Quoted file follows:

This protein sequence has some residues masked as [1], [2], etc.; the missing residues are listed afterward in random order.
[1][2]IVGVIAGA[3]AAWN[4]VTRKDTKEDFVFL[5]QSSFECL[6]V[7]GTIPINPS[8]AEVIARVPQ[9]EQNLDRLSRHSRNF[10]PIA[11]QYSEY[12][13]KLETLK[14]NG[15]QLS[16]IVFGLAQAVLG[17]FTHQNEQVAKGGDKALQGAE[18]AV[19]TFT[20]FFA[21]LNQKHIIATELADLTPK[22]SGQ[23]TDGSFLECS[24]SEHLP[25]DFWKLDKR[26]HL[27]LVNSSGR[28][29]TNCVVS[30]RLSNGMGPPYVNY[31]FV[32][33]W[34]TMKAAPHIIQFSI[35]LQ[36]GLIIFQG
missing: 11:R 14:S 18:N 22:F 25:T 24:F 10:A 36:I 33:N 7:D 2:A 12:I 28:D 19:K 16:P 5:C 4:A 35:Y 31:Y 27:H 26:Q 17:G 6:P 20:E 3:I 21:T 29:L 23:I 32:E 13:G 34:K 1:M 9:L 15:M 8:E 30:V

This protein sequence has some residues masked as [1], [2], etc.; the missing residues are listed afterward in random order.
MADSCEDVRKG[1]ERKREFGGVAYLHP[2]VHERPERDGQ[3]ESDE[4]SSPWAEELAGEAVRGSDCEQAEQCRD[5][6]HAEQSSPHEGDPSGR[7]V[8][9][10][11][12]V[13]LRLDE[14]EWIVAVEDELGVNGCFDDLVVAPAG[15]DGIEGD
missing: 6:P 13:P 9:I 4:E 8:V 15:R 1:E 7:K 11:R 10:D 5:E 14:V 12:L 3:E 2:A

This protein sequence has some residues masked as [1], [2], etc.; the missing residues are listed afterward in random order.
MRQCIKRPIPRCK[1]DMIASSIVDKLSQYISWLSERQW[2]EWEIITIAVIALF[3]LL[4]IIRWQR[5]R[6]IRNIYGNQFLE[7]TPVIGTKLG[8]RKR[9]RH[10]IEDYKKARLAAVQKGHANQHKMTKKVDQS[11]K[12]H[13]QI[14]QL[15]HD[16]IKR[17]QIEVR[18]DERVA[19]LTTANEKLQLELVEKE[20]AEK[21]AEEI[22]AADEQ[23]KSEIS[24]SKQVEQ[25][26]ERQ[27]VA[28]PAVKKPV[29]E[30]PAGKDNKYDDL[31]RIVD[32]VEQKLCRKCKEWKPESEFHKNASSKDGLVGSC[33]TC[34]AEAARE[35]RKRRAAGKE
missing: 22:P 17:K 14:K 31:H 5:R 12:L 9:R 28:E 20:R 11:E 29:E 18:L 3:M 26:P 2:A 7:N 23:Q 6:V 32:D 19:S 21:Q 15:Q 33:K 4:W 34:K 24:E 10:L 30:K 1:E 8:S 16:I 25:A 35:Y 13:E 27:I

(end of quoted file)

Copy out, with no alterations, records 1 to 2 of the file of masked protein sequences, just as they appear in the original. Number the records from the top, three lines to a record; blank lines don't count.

This protein sequence has some residues masked as [1], [2], etc.; the missing residues are listed afterward in random order.
[1][2]IVGVIAGA[3]AAWN[4]VTRKDTKEDFVFL[5]QSSFECL[6]V[7]GTIPINPS[8]AEVIARVPQ[9]EQNLDRLSRHSRNF[10]PIA[11]QYSEY[12][13]KLETLK[14]NG[15]QLS[16]IVFGLAQAVLG[17]FTHQNEQVAKGGDKALQGAE[18]AV[19]TFT[20]FFA[21]LNQKHIIATELADLTPK[22]SGQ[23]TDGSFLECS[24]SEHLP[25]DFWKLDKR[26]HL[27]LVNSSGR[28][29]TNCVVS[30]RLSNGMGPPYVNY[31]FV[32][33]W[34]TMKAAPHIIQFSI[35]LQ[36]GLIIFQG
missing: 11:R 14:S 18:N 22:F 25:T 24:F 10:A 36:I 33:N 7:D 2:A 12:I 28:D 19:K 16:P 5:C 4:A 35:Y 31:Y 27:H 26:Q 17:G 6:P 20:E 3:I 21:T 29:L 23:I 32:E 13:G 34:K 1:M 9:L 15:M 8:E 30:V

This protein sequence has some residues masked as [1], [2], etc.; the missing residues are listed afterward in random order.
MADSCEDVRKG[1]ERKREFGGVAYLHP[2]VHERPERDGQ[3]ESDE[4]SSPWAEELAGEAVRGSDCEQAEQCRD[5][6]HAEQSSPHEGDPSGR[7]V[8][9][10][11][12]V[13]LRLDE[14]EWIVAVEDELGVNGCFDDLVVAPAG[15]DGIEGD
missing: 6:P 13:P 9:I 4:E 8:V 15:R 1:E 7:K 11:R 10:D 5:E 14:V 12:L 3:E 2:A